Top 10 Mistakes That Video Game Developers Make

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I’ve noticed that quite often, irrespective of the overall qualities and innovations of a game, developers appear to have a subconscious desire to balance out the attractiveness of the gameplay by introducing game-breaking blunders. What’s even worse is that these mistakes are stereotypical and repeated over and over again, since the dawn of time.

Regardless of how many complaints they receive from the gaming community, the developers show no actual intention to stop introducing frustrating elements anytime soon. But let’s elaborate a bit on the aspects that gamers find extremely tedious and aggravating, particularly because they cannot be avoided if you really want to finish the content.

 

1. The cutscenes that cannot be skipped and/or paused

The role of the cutscene is to immerse you further in the story and help you understand the events that take place in the game’s universe. However, assuming that the cutscene needs to be replayed at the start of a quest/mission that you end up failing for whatever reason, you will have to re-watch it several times over if the developers decide not to include a skip button. And, in order to make the absence of the feature even more bothersome, the length of the cutscene is usually directly proportional to the difficulty of the mission. At the same time, the inability to pause it doesn’t permit you to take a much needed bathroom break or attend to a spontaneous crisis event without missing a vital piece of the story.

 

2. The incompatibility between the game and a certain operating system or piece of hardware

One of the latest examples for this issue is the highly anticipated RPG game, Diablo 3. Leaving aside the overall disappointment that the game presented for the diehard fans of the series – Blizzard seems keen on killing its customer base – Diablo 3 has a wide array of incompatibilities with video cards that, based on their benchmarks and technical specifications, should be fully able to support the game. However, if you look on the forums, you will notice a plethora of complaints regarding hardware compatibility issues. Sadly, this is only one example of games with average level graphics that require a monstrous amount of resources or that have not been adapted to function on all platforms.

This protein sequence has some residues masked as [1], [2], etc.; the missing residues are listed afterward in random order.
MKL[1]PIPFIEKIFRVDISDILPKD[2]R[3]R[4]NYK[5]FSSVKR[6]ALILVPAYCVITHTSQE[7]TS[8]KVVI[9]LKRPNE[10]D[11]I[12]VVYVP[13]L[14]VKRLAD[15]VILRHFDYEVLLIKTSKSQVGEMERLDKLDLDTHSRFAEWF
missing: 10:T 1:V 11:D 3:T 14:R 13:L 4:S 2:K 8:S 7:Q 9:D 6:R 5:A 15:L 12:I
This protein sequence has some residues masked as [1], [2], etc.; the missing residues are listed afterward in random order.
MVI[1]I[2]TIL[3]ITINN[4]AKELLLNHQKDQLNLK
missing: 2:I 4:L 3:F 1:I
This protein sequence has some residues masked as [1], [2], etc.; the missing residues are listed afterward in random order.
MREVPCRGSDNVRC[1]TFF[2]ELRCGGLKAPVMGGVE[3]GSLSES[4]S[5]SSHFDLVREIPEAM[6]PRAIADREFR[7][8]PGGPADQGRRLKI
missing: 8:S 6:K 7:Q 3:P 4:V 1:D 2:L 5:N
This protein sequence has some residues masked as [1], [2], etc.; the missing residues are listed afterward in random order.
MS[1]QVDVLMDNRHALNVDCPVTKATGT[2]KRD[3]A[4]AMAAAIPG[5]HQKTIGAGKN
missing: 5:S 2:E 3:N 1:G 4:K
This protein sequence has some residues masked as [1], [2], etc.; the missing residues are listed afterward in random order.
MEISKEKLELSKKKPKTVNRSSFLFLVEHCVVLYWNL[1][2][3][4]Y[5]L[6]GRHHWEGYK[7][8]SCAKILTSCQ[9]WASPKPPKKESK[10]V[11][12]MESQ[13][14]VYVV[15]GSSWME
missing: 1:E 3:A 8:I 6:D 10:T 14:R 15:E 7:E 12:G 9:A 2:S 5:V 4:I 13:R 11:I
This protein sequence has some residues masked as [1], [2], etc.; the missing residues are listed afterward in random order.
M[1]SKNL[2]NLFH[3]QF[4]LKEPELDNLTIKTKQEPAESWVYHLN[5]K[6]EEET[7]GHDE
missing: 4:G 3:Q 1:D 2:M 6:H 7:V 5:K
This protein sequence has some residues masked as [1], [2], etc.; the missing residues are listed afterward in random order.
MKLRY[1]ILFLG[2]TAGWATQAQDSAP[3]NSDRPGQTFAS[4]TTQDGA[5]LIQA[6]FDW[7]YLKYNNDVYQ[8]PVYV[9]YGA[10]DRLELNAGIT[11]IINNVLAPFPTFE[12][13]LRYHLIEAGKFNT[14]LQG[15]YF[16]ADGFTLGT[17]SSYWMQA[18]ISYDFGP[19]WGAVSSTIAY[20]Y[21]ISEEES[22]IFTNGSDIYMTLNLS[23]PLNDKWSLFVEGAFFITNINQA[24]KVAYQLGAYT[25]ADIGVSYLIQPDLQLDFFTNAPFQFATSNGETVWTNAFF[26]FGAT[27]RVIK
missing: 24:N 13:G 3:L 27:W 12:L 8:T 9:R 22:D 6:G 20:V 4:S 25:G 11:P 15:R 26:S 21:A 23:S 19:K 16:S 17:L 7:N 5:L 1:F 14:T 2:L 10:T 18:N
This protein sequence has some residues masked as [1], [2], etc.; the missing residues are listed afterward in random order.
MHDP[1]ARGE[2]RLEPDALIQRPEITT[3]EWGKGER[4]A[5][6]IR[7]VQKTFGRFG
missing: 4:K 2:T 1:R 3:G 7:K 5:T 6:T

3. Collectibles with no actual applicability

Batman and L.A. Noire are two highly acclaimed games that include hidden collectibles and respectively clues that serve no purpose. If there is no motivation for the player to actually discover the secret areas aside from level statistics, why would he even bother? And, if he did, he would probably utilize a guide rather than spend hours searching for them.

 

4. The repetitive nature of the gameplay

Go from point A to point B and deliver this package to NPC X. Kill 10 NPCs and bring me their furs. Shoot 20 enemy soldiers and destroy the doomsday device. Build 10 farms and 2 barracks to spawn 30 foot soldiers. This summarizes the “originality” of the content – which on a side note is getting shorter and shorter – included in the modern games. The gameplay has been recycled so many times that it seems unreasonable to buy yet another war shooter/RPG/strategy game, because they seem to look like variants with different skins.

 

5. The fact that you need DLC content

I personally find this issue the most aggravating. Instead of getting a full game for my purchase, I find that I have acquired something a bit more than a demo version. Therefore, in order to actually gain access to the content that should have been there in the first place, you need to spend more money on the content that is gradually being released. However beneficial this strategy might be for the developers from the short-term financial point of view, it is slowly killing their clientele.

 

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